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Thread: Process of how to make a finished product with Teensy

  1. #1

    Process of how to make a finished product with Teensy

    Hello everyone, sorry if the questions will be low-level,
    but I would like to know the process of how to make a finished product after using the teensy and other hardware as a development platform, then:

    1) the code compiled with teensyduino allow this? obviously based on the license of the individual libraries.

    2) if the teensy reproduced may be used as an OEM?

    3) after the design of a board, it is required to obtain licenses of conformity to distribute a product? if so what?

    if there are other things to consider, I would be pleased to know.

    thank you all for your time.

  2. #2
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    The one thing you won't be able to "copy" is the bootloader, but you can buy the bootloader chip pre-programmed on pjrc.com.
    Search for "bootloader" and you'll find lots of helpful info on why that has to be that way etc.
    You could also make a board that would accommodate the Teensy as it is sold, directly soldered for example, plus your own peripherals. You could make a board with a cutout exactly the size of the Teensy etc. That way you won't have to remake the wheel. Although schematics and everything except bootloader are readily available on the main site.

  3. #3
    thank you for your reply,
    I've read that the finished products, should overcome some test to be sold, such as EMC, in europe the CE, etc.. etc.
    This is not mandatory? what is the cost approx?
    Or you can just stay in a sell range of products from hobby / workshop?

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    Don't pin me on the following, but this is how I understand it.
    In the EU you are obliged to have a CE marking.
    There is an escape with the CE directive, since this applies to FINISHED products. It does not apply for components. So if you deliver the parts in kit form, the consumer is responsible and as a consumer you do not have to have CE markings for DIY stuff.
    But I do not know what a kit form is. If you deliver a PCB and the housing separately, is this enough to be considered a kit?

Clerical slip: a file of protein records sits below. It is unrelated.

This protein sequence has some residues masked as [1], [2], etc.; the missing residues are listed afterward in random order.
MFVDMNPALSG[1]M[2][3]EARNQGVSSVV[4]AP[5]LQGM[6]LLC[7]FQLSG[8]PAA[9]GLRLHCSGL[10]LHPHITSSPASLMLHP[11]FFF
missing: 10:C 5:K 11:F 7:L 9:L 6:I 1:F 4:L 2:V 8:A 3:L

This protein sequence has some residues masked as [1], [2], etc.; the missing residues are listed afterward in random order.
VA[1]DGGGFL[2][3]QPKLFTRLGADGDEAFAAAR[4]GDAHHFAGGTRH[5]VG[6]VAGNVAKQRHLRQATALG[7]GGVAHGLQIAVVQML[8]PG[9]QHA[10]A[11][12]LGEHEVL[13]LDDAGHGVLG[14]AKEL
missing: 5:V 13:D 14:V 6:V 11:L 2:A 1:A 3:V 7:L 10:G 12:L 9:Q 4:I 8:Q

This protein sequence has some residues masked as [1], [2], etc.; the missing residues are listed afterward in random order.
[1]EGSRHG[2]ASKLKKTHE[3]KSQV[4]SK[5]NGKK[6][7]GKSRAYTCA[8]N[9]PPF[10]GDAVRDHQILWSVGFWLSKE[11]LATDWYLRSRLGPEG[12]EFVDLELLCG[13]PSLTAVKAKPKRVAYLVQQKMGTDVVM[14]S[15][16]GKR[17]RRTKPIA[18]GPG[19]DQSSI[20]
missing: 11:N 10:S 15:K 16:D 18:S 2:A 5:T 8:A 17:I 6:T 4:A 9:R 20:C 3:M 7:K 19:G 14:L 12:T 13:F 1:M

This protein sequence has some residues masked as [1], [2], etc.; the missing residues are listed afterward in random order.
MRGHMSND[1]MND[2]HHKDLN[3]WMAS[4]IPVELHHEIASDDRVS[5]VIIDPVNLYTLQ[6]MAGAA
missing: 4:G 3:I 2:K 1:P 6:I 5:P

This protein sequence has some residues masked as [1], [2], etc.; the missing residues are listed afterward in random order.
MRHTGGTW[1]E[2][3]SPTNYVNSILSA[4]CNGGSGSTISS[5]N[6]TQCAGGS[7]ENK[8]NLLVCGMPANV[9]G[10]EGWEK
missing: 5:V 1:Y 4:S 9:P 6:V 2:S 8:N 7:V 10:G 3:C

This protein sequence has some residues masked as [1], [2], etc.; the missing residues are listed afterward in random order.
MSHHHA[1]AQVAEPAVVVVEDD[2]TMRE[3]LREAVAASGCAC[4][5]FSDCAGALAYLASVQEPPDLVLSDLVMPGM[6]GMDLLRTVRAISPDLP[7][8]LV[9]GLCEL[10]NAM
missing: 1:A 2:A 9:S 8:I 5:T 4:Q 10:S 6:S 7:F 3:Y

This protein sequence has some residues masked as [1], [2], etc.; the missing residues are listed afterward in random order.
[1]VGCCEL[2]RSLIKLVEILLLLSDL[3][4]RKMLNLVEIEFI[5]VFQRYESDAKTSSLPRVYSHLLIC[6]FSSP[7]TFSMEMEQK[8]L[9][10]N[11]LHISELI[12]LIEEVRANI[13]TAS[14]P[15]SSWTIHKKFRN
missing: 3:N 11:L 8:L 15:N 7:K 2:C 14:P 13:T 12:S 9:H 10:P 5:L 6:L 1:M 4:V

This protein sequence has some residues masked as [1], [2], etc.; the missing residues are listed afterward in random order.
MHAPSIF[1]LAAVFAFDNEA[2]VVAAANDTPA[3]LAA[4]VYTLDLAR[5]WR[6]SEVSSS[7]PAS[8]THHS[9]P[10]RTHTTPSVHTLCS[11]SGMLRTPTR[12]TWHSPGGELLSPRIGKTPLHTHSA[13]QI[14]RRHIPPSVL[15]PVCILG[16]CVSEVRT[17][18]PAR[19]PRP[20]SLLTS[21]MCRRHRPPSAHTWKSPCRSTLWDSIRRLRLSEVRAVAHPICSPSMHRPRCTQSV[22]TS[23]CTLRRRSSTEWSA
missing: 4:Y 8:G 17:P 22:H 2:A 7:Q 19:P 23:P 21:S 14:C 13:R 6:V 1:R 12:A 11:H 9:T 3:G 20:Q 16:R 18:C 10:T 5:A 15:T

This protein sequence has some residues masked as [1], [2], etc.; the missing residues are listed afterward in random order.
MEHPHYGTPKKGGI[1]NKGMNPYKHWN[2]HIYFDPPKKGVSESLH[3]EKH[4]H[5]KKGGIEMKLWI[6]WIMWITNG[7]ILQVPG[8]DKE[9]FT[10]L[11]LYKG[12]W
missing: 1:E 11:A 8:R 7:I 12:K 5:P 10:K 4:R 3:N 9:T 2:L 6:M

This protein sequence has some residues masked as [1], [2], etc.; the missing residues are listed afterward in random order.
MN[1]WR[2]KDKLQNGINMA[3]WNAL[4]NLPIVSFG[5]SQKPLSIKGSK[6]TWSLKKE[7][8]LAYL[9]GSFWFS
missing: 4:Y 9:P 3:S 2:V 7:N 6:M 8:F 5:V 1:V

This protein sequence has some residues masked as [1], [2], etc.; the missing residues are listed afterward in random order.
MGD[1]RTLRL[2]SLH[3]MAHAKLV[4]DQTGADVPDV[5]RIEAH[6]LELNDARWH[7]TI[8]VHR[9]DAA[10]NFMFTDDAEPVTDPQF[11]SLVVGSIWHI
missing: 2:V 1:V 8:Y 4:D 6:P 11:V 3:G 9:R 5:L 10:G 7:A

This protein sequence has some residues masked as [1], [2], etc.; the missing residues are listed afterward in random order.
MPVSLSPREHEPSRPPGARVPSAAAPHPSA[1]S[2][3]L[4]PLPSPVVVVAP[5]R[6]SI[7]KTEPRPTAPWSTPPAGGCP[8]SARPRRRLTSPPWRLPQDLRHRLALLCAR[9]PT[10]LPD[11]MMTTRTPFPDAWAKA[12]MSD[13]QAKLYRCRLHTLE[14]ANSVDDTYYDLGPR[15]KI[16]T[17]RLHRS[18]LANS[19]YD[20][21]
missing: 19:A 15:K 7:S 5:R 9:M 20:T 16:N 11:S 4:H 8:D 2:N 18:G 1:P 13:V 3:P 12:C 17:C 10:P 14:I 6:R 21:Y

5. #5
    So if I wanted to make a finished product, as I understand the various licenses of compliance would cost much,
    so only reality effective for a small person is realize itself for products for DIY.
    Or there are companies that offer the possibility of realization at reasonable prices?

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    Others here have probably jumped through the hoops themselves but the numbers I've seen for kickstarter projects seeking certification (at least for mains powered devices) have been at 50k.

    example
    https://www.kickstarter.com/projects.../posts/1149647

    So not impossible for an individual but you'd better be planing to vast amount of a single product. That said the example was for a mains powered RF device so in many ways worst case.

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    how to make a finished product
    3) after the design of a board, it is required to obtain licenses...
    After reading again, I do not know if you are talking only about a board or a complete finished product. In general all these adafruit kind of boards are considered components. Eg. the Teensy is a component.

  8. #8
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    anything mains powered requires lots of certifications. Even so, organizations in the manufacturing and selling chains are at risk for lawsuits from individuals, class action and insurance companies (e.g., fire damages).
    In some countries, this is all just ignored or the target of liability just dissolves the company and hides.

    There's also the US FCC Part 15 to register test certifications. That's US$15K and much higher. Starting with an already FCC (et al) certified radio module PCB (rather than a chip) sometimes reduces/eliminates these costs. The Digi XBee is an example - it's certified in about 10 countries (regulatory domains) - and the config must vary, e.g., Japan/France have more stringent radiated power and emissions mask requirements. One middle-eastern country has a regulation prohibiting use of 2.4GHz outdoors (enforce that!)

    Product biz is hard stuff (China excepted)
    Last edited by stevech; 05-02-2015 at 08:46 PM.

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    In the EU, you need to CE mark your product and sign a 'Declaration of Conformity', which basically says, 'Yes, my product complies with all of the relevant directives'. Now, the trick to this is, you don't necessarily have to get it actually tested in order to sign it.